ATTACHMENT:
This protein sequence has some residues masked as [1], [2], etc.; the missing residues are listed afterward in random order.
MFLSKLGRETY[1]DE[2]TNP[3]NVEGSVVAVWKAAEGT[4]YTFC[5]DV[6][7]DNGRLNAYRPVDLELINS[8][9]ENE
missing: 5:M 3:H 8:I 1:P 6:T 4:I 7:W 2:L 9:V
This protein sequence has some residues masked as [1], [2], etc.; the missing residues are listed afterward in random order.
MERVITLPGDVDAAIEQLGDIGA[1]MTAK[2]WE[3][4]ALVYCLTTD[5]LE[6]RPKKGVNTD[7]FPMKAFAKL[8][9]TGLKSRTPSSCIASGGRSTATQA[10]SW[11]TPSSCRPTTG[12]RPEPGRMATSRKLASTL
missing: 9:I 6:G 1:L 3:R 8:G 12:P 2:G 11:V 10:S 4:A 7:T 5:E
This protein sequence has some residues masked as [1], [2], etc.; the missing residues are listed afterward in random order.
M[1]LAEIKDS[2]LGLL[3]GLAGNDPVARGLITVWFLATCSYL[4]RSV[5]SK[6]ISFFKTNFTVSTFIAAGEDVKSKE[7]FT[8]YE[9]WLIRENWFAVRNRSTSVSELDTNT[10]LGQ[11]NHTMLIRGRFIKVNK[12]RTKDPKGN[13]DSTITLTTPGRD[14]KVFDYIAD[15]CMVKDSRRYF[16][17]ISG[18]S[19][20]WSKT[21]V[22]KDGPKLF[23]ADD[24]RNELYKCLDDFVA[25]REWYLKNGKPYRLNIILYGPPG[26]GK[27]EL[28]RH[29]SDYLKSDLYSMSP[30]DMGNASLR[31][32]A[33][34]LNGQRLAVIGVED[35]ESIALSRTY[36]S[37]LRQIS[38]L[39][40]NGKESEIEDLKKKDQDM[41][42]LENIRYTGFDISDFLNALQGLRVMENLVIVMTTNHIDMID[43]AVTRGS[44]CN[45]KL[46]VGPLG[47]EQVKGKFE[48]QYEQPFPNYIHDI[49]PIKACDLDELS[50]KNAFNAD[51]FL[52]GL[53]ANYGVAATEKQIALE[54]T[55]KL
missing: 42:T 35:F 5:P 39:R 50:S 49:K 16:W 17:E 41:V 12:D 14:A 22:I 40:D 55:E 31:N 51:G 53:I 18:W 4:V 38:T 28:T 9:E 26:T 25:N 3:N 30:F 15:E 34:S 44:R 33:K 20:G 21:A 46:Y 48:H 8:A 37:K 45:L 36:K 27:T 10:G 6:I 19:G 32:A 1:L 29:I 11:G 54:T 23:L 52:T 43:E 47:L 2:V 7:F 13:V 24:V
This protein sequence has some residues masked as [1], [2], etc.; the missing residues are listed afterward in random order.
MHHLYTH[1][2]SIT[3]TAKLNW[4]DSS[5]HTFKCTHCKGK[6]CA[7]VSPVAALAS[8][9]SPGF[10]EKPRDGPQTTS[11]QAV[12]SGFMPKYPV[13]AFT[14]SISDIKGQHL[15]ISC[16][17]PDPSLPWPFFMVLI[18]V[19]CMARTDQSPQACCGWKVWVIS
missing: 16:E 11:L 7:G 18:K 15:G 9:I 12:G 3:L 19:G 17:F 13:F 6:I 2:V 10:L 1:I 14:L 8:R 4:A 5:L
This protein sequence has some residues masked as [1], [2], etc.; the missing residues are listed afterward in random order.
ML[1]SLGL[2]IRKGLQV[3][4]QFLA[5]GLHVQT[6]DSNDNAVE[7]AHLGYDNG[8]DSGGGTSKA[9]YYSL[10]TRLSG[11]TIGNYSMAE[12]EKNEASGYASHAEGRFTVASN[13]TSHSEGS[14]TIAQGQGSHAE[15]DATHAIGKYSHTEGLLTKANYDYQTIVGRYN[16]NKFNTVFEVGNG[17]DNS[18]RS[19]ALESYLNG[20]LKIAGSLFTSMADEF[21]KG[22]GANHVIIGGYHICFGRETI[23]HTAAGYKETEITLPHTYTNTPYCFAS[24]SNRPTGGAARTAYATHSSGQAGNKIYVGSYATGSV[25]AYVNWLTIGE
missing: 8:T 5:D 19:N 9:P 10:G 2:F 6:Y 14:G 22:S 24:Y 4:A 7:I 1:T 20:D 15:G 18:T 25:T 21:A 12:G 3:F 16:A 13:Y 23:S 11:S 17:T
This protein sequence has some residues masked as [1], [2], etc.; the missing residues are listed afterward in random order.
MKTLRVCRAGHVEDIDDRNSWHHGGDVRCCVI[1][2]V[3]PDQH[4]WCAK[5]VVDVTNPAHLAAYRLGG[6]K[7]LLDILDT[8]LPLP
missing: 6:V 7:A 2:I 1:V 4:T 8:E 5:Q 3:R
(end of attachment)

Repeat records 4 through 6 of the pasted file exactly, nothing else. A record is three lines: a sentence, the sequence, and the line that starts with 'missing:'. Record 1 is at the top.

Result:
This protein sequence has some residues masked as [1], [2], etc.; the missing residues are listed afterward in random order.
MHHLYTH[1][2]SIT[3]TAKLNW[4]DSS[5]HTFKCTHCKGK[6]CA[7]VSPVAALAS[8][9]SPGF[10]EKPRDGPQTTS[11]QAV[12]SGFMPKYPV[13]AFT[14]SISDIKGQHL[15]ISC[16][17]PDPSLPWPFFMVLI[18]V[19]CMARTDQSPQACCGWKVWVIS
missing: 16:E 11:L 7:G 18:K 15:G 9:I 12:G 3:L 19:G 17:F 13:F 6:I 2:V 10:L 1:I 14:L 8:R 4:A 5:L
This protein sequence has some residues masked as [1], [2], etc.; the missing residues are listed afterward in random order.
ML[1]SLGL[2]IRKGLQV[3][4]QFLA[5]GLHVQT[6]DSNDNAVE[7]AHLGYDNG[8]DSGGGTSKA[9]YYSL[10]TRLSG[11]TIGNYSMAE[12]EKNEASGYASHAEGRFTVASN[13]TSHSEGS[14]TIAQGQGSHAE[15]DATHAIGKYSHTEGLLTKANYDYQTIVGRYN[16]NKFNTVFEVGNG[17]DNS[18]RS[19]ALESYLNG[20]LKIAGSLFTSMADEF[21]KG[22]GANHVIIGGYHICFGRETI[23]HTAAGYKETEITLPHTYTNTPYCFAS[24]SNRPTGGAARTAYATHSSGQAGNKIYVGSYATGSV[25]AYVNWLTIGE
missing: 8:T 5:D 19:N 9:P 10:G 2:F 6:Y 14:G 22:S 24:Y 4:A 7:I 1:T 20:D 15:G 18:T 25:T 21:A 12:G 3:F 16:A 13:Y 23:S 11:S 17:T
This protein sequence has some residues masked as [1], [2], etc.; the missing residues are listed afterward in random order.
MKTLRVCRAGHVEDIDDRNSWHHGGDVRCCVI[1][2]V[3]PDQH[4]WCAK[5]VVDVTNPAHLAAYRLGG[6]K[7]LLDILDT[8]LPLP
missing: 6:V 7:A 2:I 1:V 4:T 8:E 5:Q 3:R